Jacinda Ardern wants to end period poverty. And so New Zealand government on Wednesday announced that it will arrange free sanitary pads in schools across the country. This is with the intent to provide women sufficient menstrual hygiene products when they are unable to afford them.
Prime Minister Jacinda Ardern in a statement said, “almost 95,000 girls in the country aged 9 to 18 are forced to stay home during their period and are not able to attend school as they are unable to afford pads and tampons.” She further went on to add that “By making them freely available, we support these young women to continue learning at school”. Moreover, it was mentioned that sanitary supplies for periods are not a luxury rather it is a necessity and too many girls are being deprived of it, due to which they are skipping school.
The New Zealand government is putting $1.7 million for this project, which will be first rolled out at 15 schools in the Waikato region of the country’s North Island. This initiative will then expand nationwide to all state schools by 2021.
Several studies have shed light on the fact that period poverty is not only confined to developing countries. A health and well-being survey from New Zealand- based Youth19 revealed that 12% of students from 12 to 18, who menstruate face difficulty in accessing sanitary pads due to affordability. This is true for many countries including India.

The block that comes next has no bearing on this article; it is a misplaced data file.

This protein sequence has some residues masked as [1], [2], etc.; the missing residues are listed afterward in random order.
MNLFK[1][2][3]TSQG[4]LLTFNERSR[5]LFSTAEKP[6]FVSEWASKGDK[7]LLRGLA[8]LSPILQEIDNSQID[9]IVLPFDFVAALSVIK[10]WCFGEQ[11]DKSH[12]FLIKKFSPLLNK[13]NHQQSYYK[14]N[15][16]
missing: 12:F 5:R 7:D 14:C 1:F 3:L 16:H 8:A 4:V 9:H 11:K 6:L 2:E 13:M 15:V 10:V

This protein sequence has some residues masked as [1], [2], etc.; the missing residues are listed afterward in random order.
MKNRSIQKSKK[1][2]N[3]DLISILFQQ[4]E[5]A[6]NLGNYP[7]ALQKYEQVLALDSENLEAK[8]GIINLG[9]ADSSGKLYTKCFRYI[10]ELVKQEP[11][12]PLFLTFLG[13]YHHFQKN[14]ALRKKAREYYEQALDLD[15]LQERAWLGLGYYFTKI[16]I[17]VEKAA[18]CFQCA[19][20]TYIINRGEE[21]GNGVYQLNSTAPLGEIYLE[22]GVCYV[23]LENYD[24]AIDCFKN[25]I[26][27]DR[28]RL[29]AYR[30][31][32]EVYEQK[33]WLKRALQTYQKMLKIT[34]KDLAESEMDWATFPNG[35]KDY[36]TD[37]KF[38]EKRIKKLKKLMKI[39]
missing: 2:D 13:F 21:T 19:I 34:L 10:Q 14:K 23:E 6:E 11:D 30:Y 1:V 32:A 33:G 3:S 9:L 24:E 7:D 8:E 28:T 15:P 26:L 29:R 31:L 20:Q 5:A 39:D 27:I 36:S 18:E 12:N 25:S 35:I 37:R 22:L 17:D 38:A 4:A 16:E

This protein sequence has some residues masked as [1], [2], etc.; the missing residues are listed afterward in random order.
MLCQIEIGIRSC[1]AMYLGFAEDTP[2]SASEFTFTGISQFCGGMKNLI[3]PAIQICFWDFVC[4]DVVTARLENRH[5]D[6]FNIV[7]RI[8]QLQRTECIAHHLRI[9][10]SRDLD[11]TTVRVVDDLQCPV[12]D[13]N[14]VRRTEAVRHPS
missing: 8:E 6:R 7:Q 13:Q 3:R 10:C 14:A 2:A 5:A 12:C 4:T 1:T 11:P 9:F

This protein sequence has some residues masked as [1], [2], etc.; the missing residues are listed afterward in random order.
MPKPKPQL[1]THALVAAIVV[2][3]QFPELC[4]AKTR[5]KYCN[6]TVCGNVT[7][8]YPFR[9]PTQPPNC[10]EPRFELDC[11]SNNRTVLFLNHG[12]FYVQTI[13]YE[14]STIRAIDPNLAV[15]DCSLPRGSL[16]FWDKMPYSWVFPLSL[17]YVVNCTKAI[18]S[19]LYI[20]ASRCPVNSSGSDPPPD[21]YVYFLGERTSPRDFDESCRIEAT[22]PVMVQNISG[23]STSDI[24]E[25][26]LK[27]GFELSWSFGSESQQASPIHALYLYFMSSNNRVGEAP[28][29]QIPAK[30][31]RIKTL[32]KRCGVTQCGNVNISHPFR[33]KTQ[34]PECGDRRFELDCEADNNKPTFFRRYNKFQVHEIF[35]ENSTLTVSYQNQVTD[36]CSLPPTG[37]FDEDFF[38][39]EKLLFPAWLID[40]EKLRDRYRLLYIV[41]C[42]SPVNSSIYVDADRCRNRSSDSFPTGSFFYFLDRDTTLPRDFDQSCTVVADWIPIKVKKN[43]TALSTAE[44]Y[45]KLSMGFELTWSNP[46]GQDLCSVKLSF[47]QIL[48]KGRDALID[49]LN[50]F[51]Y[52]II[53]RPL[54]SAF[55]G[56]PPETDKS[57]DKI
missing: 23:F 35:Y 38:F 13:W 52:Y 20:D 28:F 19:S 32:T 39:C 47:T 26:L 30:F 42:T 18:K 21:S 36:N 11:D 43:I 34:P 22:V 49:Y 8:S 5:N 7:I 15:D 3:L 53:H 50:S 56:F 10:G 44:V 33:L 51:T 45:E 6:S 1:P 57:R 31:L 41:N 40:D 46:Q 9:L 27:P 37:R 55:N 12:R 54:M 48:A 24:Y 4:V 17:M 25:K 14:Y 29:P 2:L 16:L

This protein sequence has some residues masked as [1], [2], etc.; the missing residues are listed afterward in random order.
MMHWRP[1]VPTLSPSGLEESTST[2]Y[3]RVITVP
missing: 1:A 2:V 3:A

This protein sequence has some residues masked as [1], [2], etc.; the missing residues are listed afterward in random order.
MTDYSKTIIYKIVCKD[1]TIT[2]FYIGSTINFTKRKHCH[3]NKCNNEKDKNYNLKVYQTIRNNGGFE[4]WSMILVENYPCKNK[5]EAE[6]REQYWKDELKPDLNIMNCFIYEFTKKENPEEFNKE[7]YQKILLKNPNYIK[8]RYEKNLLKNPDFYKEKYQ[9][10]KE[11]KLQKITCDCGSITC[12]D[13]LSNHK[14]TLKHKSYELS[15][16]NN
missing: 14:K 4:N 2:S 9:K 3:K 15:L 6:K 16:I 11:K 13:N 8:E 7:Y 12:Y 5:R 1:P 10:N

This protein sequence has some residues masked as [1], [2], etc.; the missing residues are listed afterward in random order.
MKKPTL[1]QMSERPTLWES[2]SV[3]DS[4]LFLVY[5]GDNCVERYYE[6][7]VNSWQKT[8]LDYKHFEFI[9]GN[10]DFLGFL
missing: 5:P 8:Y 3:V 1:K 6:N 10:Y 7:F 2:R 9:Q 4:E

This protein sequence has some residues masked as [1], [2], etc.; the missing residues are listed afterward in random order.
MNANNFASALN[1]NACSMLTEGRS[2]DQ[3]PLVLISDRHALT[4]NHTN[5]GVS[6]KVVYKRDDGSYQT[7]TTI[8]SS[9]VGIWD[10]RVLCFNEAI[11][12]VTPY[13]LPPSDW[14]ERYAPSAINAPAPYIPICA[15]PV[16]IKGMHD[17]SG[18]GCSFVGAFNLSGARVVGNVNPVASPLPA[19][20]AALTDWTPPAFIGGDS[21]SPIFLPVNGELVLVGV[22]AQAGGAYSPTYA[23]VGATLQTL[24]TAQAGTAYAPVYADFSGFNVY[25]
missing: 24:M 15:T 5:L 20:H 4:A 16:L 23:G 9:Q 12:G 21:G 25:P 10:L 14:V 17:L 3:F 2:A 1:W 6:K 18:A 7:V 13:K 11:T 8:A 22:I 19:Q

“When you, through no fault of your own, don’t have access to basic human needs, that really impacts how you see yourself, it erodes your sense of worth, your sense of self, your sense of mana (essence or spiritual power in Maori),” said Caro Attinkson, a counselor at the He Huarahi Tamariki school in the capital of New Zealand.
The bigger picture
Also according to UNICEF, girls who are not able to afford basic menstrual hygiene products across the world resort to using rags, old clothes, newspapers, hay, sand, or even ash.
Jacinda Ardern also advocated that this action is a part of a much bigger picture to reduce child poverty in the country. She also said, “Our plan to halve child poverty in 10 years is making a difference but there is more to do and with families hit hard by the COVID-19 global pandemic, it’s important to increase that support in the areas it can make an immediate difference”
New Zealand is not the only country to have taken this initiative. Last year, England also declared it would supply free sanitary products to high school students. The Scottish parliament has also announced to ensure free universal access to menstrual hygiene products.
Shreya is an intern with SheThePeople.TV